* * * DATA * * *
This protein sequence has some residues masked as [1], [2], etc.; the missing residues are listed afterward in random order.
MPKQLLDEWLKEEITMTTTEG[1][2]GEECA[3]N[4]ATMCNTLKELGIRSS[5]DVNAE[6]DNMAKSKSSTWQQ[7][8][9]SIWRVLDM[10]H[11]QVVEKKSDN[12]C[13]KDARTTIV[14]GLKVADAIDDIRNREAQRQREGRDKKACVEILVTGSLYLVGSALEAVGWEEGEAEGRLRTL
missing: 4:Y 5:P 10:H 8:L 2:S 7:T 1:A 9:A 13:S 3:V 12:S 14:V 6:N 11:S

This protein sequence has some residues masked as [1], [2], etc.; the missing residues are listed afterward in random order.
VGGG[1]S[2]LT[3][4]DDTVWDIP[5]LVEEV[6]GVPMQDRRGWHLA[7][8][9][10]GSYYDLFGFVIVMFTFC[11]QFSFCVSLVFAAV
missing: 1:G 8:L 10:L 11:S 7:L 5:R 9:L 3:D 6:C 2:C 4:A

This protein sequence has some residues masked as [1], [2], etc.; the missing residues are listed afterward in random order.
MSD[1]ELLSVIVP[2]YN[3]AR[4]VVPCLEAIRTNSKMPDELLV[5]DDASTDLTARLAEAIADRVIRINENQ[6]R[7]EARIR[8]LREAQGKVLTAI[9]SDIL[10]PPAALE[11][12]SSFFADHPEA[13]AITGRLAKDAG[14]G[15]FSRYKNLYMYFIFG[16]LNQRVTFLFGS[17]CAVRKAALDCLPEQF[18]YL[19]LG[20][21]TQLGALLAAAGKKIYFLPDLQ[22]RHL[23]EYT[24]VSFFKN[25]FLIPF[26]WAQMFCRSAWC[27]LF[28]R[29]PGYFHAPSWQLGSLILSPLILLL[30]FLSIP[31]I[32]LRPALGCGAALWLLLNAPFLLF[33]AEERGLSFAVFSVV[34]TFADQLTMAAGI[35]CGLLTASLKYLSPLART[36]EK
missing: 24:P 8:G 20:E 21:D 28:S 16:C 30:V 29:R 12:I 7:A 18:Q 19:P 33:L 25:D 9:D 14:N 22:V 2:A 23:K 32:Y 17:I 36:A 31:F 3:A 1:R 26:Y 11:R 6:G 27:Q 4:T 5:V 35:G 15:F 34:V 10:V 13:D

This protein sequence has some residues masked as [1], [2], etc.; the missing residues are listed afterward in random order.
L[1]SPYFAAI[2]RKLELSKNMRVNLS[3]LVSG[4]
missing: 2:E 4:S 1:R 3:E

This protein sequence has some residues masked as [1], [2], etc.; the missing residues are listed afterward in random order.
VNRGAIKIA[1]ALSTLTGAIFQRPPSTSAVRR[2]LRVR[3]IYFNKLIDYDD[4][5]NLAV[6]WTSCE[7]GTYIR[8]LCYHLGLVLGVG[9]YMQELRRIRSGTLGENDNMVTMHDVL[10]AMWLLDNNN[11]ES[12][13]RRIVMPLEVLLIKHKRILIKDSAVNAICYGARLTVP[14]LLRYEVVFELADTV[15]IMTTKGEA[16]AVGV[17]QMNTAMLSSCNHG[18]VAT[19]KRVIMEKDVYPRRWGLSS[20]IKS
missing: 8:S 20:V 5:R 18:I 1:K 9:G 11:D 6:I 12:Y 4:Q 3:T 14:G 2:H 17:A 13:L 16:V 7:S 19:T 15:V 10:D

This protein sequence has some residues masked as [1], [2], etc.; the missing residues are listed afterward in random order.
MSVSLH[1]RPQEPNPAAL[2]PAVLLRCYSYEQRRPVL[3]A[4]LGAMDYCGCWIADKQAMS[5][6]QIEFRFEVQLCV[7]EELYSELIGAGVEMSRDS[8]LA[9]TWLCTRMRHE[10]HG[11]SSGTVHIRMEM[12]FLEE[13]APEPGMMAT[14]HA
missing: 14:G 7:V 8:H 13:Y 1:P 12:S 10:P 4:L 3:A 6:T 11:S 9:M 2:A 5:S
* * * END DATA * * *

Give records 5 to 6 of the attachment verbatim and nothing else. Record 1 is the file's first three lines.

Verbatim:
This protein sequence has some residues masked as [1], [2], etc.; the missing residues are listed afterward in random order.
VNRGAIKIA[1]ALSTLTGAIFQRPPSTSAVRR[2]LRVR[3]IYFNKLIDYDD[4][5]NLAV[6]WTSCE[7]GTYIR[8]LCYHLGLVLGVG[9]YMQELRRIRSGTLGENDNMVTMHDVL[10]AMWLLDNNN[11]ES[12][13]RRIVMPLEVLLIKHKRILIKDSAVNAICYGARLTVP[14]LLRYEVVFELADTV[15]IMTTKGEA[16]AVGV[17]QMNTAMLSSCNHG[18]VAT[19]KRVIMEKDVYPRRWGLSS[20]IKS
missing: 8:S 20:V 5:R 18:I 1:K 9:G 11:D 6:I 12:Y 4:Q 3:T 14:G 2:H 17:A 13:L 16:V 7:S 19:T 15:V 10:D

This protein sequence has some residues masked as [1], [2], etc.; the missing residues are listed afterward in random order.
MSVSLH[1]RPQEPNPAAL[2]PAVLLRCYSYEQRRPVL[3]A[4]LGAMDYCGCWIADKQAMS[5][6]QIEFRFEVQLCV[7]EELYSELIGAGVEMSRDS[8]LA[9]TWLCTRMRHE[10]HG[11]SSGTVHIRMEM[12]FLEE[13]APEPGMMAT[14]HA
missing: 14:G 7:V 8:H 13:Y 1:P 12:S 10:P 4:L 3:A 6:T 11:S 9:M 2:A 5:S